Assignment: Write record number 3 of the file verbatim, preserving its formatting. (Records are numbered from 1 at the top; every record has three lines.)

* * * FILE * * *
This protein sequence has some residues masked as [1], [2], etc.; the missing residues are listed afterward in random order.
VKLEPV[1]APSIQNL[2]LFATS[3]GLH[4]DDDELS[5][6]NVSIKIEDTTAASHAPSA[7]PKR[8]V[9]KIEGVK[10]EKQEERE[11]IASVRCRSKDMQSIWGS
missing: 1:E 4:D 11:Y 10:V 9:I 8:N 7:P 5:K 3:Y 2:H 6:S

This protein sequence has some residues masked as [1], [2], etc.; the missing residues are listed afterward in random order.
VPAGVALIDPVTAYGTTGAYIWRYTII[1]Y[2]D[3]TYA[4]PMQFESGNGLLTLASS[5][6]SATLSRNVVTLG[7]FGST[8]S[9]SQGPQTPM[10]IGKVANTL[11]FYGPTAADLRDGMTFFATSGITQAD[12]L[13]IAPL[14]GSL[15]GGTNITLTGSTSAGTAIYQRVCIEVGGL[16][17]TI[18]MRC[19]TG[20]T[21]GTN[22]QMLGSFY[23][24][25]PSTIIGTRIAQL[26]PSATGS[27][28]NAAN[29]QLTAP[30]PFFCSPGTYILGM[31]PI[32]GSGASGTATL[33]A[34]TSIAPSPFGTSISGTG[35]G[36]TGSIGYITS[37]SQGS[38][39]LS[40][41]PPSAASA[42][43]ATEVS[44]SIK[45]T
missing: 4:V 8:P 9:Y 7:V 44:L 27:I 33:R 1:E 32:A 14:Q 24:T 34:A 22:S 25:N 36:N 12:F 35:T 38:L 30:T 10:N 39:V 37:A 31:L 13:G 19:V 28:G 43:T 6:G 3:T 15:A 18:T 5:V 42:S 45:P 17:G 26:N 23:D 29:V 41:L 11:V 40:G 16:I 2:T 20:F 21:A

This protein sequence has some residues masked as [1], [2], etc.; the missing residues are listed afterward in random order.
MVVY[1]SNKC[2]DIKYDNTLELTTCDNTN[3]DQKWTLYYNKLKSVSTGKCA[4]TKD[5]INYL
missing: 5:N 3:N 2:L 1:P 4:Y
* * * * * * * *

This protein sequence has some residues masked as [1], [2], etc.; the missing residues are listed afterward in random order.
MVVY[1]SNKC[2]DIKYDNTLELTTCDNTN[3]DQKWTLYYNKLKSVSTGKCA[4]TKD[5]INYL
missing: 5:N 3:N 2:L 1:P 4:Y